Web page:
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Tag: Berlin Philharmonic

Ups and Downs of the Boston Music Season, mostly Boston Symphony with Andris Nelsons, 2016-2017

The Boston Symphony Orchestra’s 2017 Tanglewood Music Festival, very successful by many reports, has just concluded, with the new season in Boston to begin very soon. I offer here the perspective of a look back at the preceding season in Boston, commenting mostly on BSO, but also a few other events. I was able to attend only one Tanglewood concert this summer: the impressive concert performance of Wagner’s Das Rheingold, conducted by BSO Music Director Andris Nelsons, with a large, excellent cast. A good sign for the future.

Charles Warren

About Charles Warren

Charles Warren studied literature and music formally and now teaches film
history and analysis at Boston University and in the Harvard Extension School.
He is the author of “T.S. Eliot on Shakespeare,” and edited and contributed to
the volumes “Beyond Document: Essays on Nonfiction Film” and “Jean-Luc Godard’s ‘Hail Mary:’ Women and the Sacred in Film.”

BBC Prom 63: Berliner Philharmoniker and Sir Simon Rattle

Three-star chef. Life may not be a box of chocolates, but the Berlin Philharmonic is, and during their first visit to Royal Albert Hall this Proms season, Sir Simon Rattle made gestures that were like plucking nougatine from a dazzling array of sweets. He beams as he conducts, looking seraphic in a nimbus of snow white hair, and why not? At his disposal is an instrument of unparalleled virtuosity, and he sometimes puts his hands down at his side, gazing in rapt appreciation. If his interpretation should falter, the orchestra will carry the music along as if on a flying carpet. I can imagine someone tiring of London without tiring of life. No one who loves music could tire of the Berliners.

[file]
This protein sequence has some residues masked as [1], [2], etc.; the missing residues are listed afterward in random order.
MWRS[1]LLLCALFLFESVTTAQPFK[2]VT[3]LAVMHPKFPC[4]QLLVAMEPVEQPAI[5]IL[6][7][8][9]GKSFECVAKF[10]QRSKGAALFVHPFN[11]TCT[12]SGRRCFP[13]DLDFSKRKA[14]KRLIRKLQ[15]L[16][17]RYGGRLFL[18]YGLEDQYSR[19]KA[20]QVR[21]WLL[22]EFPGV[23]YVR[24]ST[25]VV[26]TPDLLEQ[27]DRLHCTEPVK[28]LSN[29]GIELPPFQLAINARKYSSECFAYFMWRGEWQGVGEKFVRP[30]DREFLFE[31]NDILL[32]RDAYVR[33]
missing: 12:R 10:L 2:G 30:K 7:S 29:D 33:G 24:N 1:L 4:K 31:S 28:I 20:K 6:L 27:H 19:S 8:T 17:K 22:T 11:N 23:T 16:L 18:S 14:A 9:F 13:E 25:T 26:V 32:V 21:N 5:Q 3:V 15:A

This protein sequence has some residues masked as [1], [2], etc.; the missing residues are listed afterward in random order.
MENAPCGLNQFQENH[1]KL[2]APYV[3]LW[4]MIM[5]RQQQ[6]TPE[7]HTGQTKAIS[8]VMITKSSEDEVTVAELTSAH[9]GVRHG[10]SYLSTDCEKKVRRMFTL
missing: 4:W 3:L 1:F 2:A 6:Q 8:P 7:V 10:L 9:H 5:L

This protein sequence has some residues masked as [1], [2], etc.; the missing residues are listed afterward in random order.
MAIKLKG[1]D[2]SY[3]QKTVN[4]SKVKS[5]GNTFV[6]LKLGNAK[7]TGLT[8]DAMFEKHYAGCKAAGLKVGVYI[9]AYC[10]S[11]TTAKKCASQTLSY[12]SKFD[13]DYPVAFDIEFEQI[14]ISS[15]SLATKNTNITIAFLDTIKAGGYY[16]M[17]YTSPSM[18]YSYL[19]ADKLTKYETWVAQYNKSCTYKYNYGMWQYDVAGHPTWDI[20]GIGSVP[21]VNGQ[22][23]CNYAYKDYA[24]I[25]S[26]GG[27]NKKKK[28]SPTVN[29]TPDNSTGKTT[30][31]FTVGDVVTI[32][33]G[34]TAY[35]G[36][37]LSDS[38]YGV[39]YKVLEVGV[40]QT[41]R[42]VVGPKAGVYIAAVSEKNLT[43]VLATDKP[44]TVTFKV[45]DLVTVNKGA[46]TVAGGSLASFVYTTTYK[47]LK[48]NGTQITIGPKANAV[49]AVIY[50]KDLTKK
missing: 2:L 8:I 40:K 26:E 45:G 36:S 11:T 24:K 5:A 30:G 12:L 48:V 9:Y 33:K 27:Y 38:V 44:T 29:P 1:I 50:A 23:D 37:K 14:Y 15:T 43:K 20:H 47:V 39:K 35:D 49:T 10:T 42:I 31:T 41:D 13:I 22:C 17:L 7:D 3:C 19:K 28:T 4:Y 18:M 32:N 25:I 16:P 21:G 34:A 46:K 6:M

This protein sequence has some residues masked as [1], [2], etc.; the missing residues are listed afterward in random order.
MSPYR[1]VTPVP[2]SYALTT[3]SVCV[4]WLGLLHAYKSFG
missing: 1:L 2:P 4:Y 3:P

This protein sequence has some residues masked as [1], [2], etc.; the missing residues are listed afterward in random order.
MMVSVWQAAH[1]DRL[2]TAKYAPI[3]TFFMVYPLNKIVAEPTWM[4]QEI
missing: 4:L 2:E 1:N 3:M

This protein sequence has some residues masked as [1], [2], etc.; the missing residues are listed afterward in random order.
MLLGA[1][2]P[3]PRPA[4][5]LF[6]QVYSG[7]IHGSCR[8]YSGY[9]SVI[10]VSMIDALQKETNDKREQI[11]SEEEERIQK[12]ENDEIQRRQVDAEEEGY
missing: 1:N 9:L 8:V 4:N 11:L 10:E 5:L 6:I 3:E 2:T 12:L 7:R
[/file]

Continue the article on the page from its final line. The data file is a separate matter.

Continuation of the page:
Huntley Dent

About Huntley Dent

Huntley Dent is a freelance writer and editor who lives in Santa Fe.

Sir Simon Rattle and the Berlin Philharmonic play Brahms and Schoenberg at Carnegie Hall

By opening the Berlin Philharmonic’s three-concert series at Carnegie Hall with Schoenberg’s arrangement of Brahms’ G minor Piano Quartet Sir Simon Rattle made a definite statement about what was to come and how we should listen to it, but just what this meant was not clear until we heard the performance. Since the arrangement has found a place in the repertory, conductors have succumbed all too easily to the temptation to take advantage of its powers as a crowd-pleaser, but it is far more than that, as Rattle and the BPO brilliantly demonstrated. Schoenberg wrote it as an illustration of his thesis that Brahms, regarded widely as a conservative composer in the early twentieth century, was in fact a modernist, but in doing this Schoenberg accomplished something devilishly clever, as this performance made clear…

About Michael Miller